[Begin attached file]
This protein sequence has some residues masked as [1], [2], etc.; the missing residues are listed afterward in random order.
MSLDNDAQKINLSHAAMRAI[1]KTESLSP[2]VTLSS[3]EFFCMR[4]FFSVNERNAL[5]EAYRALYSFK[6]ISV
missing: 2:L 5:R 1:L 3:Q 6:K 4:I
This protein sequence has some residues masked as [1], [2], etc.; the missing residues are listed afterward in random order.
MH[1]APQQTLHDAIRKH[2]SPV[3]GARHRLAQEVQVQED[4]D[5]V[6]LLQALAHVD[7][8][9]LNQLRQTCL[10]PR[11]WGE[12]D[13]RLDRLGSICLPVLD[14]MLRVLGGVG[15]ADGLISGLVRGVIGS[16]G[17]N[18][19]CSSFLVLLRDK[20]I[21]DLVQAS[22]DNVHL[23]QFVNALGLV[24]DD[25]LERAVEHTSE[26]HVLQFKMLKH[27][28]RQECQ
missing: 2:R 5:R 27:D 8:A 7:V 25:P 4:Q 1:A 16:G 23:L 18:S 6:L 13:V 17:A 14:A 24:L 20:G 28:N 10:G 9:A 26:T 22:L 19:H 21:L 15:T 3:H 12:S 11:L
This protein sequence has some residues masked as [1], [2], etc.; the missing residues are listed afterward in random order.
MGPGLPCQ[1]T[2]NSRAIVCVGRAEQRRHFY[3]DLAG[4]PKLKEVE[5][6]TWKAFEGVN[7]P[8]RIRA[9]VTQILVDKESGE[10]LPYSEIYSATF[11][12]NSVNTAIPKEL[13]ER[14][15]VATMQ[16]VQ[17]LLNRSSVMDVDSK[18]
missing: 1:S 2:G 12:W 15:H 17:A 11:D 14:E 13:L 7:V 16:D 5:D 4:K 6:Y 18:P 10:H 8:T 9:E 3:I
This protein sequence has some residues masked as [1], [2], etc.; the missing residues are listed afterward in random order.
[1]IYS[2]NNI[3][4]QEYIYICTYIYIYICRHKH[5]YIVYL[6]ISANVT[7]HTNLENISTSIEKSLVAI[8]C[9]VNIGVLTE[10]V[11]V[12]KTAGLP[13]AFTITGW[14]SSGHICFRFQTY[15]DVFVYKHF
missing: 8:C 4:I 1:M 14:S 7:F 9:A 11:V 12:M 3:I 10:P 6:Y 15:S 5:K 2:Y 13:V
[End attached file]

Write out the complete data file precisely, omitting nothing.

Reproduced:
This protein sequence has some residues masked as [1], [2], etc.; the missing residues are listed afterward in random order.
MSLDNDAQKINLSHAAMRAI[1]KTESLSP[2]VTLSS[3]EFFCMR[4]FFSVNERNAL[5]EAYRALYSFK[6]ISV
missing: 2:L 5:R 1:L 3:Q 6:K 4:I
This protein sequence has some residues masked as [1], [2], etc.; the missing residues are listed afterward in random order.
MH[1]APQQTLHDAIRKH[2]SPV[3]GARHRLAQEVQVQED[4]D[5]V[6]LLQALAHVD[7][8][9]LNQLRQTCL[10]PR[11]WGE[12]D[13]RLDRLGSICLPVLD[14]MLRVLGGVG[15]ADGLISGLVRGVIGS[16]G[17]N[18][19]CSSFLVLLRDK[20]I[21]DLVQAS[22]DNVHL[23]QFVNALGLV[24]DD[25]LERAVEHTSE[26]HVLQFKMLKH[27][28]RQECQ
missing: 2:R 5:R 27:D 8:A 7:V 25:P 4:Q 1:A 16:G 23:L 18:S 6:L 13:V 17:A 14:A 24:L 20:G 28:N 10:G 9:A 26:T 22:L 19:H 21:L 15:T 3:H 12:S 11:L
This protein sequence has some residues masked as [1], [2], etc.; the missing residues are listed afterward in random order.
MGPGLPCQ[1]T[2]NSRAIVCVGRAEQRRHFY[3]DLAG[4]PKLKEVE[5][6]TWKAFEGVN[7]P[8]RIRA[9]VTQILVDKESGE[10]LPYSEIYSATF[11][12]NSVNTAIPKEL[13]ER[14][15]VATMQ[16]VQ[17]LLNRSSVMDVDSK[18]
missing: 1:S 2:G 12:W 15:H 17:A 11:D 14:E 13:L 7:V 16:D 5:D 4:K 6:Y 18:P 10:H 8:T 9:E 3:I
This protein sequence has some residues masked as [1], [2], etc.; the missing residues are listed afterward in random order.
[1]IYS[2]NNI[3][4]QEYIYICTYIYIYICRHKH[5]YIVYL[6]ISANVT[7]HTNLENISTSIEKSLVAI[8]C[9]VNIGVLTE[10]V[11]V[12]KTAGLP[13]AFTITGW[14]SSGHICFRFQTY[15]DVFVYKHF
missing: 8:C 4:I 1:M 14:S 7:F 9:A 11:V 12:M 3:I 10:P 6:Y 15:S 5:K 2:Y 13:V